Let’s be clear about something, preservation without capital nor the people and businesses to fill the rehabilitated properties is museum building. Organic economic development and broad-based expansion of regional wealth precedes or at least happens simultaneously with large scale preservation and redevelopment. That wealth creation then creates the demand for cool condos and brickwalled workplaces. Sure, a developer who utilizes massive public dollars and historic tax credits can save a building here and there and relocate local businesses into them, but it doesn’t scale to the kind of city-wide redevelopment experienced in Milwaukee. Here, we’re trying to build a place without the people and hoping they’ll come to fill the space, which might be described as putting the preserved antique cart before the horse.
Every problem in this town is political. We lack political strategic vision and we lack corporate wealth to underwrite community investment. That’s why we look to the university and its offshoot organizations as the primary drivers of development in this region. Until the political problems are solved, the only business booming in this town will be non-profits working to “save” Buffalo.
2. Speaking of concerned and ambiguously employed white people fighting things and saving things in Buffalo, it’s been a while since we’ve heard from the Concerned Citizens For A Greater Buffalo Against Poor People Making Bad Decisions And/Or Enjoying Themselves At Houses of Ill Repute.
Buffalo Rising conducted an email interview with casino opponent Diane Bennett and got an update on the multitude of anti-casino lawsuits. (And, yes, I know that Artvoice staff and writers have taken very clear positions in the past against casino gaming)
BR: Is CBB also concerned about the State’s recent efforts to legalize seven new casinos- perhaps even in Buffalo? Will you fight any new casinos in Buffalo?
Bennett: CBB’s mission is to stop the operation of casino gambling in downtown Buffalo based on its illegality. We have decided at this time not to extend our mission beyond that.
Kinda fucks up their whole “moral turpitude of gambling” argument, huh?
3. 26 major corporations paid no corporate income tax for the last four years.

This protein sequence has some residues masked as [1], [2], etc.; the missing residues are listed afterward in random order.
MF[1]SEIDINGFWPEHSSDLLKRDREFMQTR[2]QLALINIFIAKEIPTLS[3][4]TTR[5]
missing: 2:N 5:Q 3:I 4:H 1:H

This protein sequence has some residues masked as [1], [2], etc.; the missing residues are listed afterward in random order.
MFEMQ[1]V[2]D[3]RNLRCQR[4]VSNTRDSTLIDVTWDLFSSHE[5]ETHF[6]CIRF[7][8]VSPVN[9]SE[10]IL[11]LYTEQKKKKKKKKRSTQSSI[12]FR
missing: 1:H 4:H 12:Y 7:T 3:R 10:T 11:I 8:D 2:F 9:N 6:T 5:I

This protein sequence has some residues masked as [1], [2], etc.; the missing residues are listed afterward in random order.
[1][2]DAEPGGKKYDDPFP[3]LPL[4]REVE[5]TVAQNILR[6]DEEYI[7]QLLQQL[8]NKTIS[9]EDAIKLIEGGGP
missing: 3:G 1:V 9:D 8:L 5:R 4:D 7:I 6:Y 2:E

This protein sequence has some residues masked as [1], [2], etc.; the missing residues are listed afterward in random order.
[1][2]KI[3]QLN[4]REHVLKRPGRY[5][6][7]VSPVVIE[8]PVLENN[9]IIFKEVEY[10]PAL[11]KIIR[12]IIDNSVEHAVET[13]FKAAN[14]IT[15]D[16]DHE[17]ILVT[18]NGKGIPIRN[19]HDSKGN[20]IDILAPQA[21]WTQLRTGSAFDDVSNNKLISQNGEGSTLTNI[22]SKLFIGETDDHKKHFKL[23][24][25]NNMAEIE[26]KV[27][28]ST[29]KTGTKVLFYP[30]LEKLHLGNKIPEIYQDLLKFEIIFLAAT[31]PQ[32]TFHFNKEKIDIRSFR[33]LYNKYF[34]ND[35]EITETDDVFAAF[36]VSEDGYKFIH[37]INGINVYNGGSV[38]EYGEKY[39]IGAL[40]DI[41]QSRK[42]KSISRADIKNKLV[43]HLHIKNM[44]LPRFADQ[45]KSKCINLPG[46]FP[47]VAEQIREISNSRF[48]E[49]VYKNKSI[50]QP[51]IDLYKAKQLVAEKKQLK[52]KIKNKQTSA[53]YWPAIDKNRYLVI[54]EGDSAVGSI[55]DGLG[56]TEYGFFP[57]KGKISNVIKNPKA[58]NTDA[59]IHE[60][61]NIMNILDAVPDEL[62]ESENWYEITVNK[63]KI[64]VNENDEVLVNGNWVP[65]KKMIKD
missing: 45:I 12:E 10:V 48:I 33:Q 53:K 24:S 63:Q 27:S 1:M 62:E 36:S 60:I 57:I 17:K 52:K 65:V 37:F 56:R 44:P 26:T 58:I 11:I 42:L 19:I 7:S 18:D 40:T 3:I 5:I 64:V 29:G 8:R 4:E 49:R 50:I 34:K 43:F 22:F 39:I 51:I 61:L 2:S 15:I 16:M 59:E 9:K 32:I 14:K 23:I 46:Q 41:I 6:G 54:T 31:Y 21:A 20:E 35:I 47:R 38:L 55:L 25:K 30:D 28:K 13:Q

Citizens for Tax Justice found that 30 major corporations had made billions of dollars in profits while paying no federal income tax between 2008 and 2010. Today, CTJ updated that report to reflect the 2011 tax bill of those 30 companies, and 26 of them have still managed to pay absolutely nothingover that four year period:
26 of the 30 companies continued to enjoy negative federal income tax rates. That means they still made more money after tax than before tax over the four years!
Corporate taxes in the U.S., contrary to the constant protestations of conservatives, are at a 40 year low, with many of the most profitable companies paying nothing at all. CTJ noted that “had these 30 companies paid the full 35 percent corporate tax rate over the 2008-11 period, they would have paid $78.3 billion more in federal income taxes.”
Damn you, socialist Obama!
4. Yesterday, President Obama gave a speech about his proposed “Buffett rule”.
To underscore his contrast with the GOP on economic policies, Mr. Obama highlighted on Tuesday his so-called Buffett Rule, which would require Americans earning more than $1 million a year to pay a 30% overall federal tax rate. The move is named after billionaire investor Warren Buffett, who backs it and has said he pays a lower tax rate than his secretary.
Mr. Obama’s focus is intended to draw a contrast with Mr. Romney, who paid a roughly 14% tax rate in 2010, and Republican economic policies he has endorsed, such as the House GOP budget.
The Democrats are terrible at messaging. They should stop calling it the “Buffett Rule” and instead call it the “Reagan Rule” and run this speech in ads all summer long.
5. How Canada will get rid of the penny and why we should do the same.
Fact Of The Day: Most HR hacks look at your resume for 6 seconds.
Quote Of The Day: “Common sense is the collection of prejudices acquired by age eighteen” – Albert Einstein
Video Of The Day: Caine’s Arcade – Incredibly awesome with a cash mob twist. This video will make your week.
Cartoon Of The Day: “Northwest Hounded Police” by Tex Avery, starring Droopy Dog
Song Of The Day: “Thunder Crack” – Bruce Springsteen & The E Street Band (I pray to the flying spaghetti monster that he plays this in Buffalo on Friday)